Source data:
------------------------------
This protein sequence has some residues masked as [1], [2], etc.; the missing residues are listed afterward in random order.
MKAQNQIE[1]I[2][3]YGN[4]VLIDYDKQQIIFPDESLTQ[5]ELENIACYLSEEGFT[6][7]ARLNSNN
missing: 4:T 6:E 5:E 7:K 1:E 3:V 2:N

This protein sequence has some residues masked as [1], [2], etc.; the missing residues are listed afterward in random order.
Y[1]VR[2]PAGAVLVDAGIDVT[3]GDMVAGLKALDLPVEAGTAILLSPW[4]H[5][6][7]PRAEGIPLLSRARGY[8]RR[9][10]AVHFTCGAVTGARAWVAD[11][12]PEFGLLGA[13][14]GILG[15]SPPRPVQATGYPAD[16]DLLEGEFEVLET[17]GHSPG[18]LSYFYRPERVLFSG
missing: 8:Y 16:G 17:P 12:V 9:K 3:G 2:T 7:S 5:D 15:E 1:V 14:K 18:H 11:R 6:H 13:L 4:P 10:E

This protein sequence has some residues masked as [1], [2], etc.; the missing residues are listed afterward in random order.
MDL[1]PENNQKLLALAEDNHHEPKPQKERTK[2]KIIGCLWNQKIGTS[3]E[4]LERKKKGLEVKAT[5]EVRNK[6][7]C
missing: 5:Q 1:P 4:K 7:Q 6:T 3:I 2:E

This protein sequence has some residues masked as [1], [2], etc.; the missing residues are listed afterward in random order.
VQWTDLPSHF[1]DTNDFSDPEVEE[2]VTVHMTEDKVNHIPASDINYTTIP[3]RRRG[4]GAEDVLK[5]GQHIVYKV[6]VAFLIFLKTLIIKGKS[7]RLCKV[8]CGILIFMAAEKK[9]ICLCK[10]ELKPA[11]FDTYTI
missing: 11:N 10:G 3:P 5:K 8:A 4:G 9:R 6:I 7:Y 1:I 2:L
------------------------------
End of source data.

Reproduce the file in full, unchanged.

This protein sequence has some residues masked as [1], [2], etc.; the missing residues are listed afterward in random order.
MKAQNQIE[1]I[2][3]YGN[4]VLIDYDKQQIIFPDESLTQ[5]ELENIACYLSEEGFT[6][7]ARLNSNN
missing: 4:T 6:E 5:E 7:K 1:E 3:V 2:N

This protein sequence has some residues masked as [1], [2], etc.; the missing residues are listed afterward in random order.
Y[1]VR[2]PAGAVLVDAGIDVT[3]GDMVAGLKALDLPVEAGTAILLSPW[4]H[5][6][7]PRAEGIPLLSRARGY[8]RR[9][10]AVHFTCGAVTGARAWVAD[11][12]PEFGLLGA[13][14]GILG[15]SPPRPVQATGYPAD[16]DLLEGEFEVLET[17]GHSPG[18]LSYFYRPERVLFSG
missing: 8:Y 16:G 17:P 12:V 9:K 3:G 2:T 7:S 5:D 15:E 1:V 14:K 18:H 11:R 6:H 13:L 4:P 10:E

This protein sequence has some residues masked as [1], [2], etc.; the missing residues are listed afterward in random order.
MDL[1]PENNQKLLALAEDNHHEPKPQKERTK[2]KIIGCLWNQKIGTS[3]E[4]LERKKKGLEVKAT[5]EVRNK[6][7]C
missing: 5:Q 1:P 4:K 7:Q 6:T 3:I 2:E

This protein sequence has some residues masked as [1], [2], etc.; the missing residues are listed afterward in random order.
VQWTDLPSHF[1]DTNDFSDPEVEE[2]VTVHMTEDKVNHIPASDINYTTIP[3]RRRG[4]GAEDVLK[5]GQHIVYKV[6]VAFLIFLKTLIIKGKS[7]RLCKV[8]CGILIFMAAEKK[9]ICLCK[10]ELKPA[11]FDTYTI
missing: 11:N 10:G 3:P 5:K 8:A 4:G 9:R 6:I 7:Y 1:I 2:L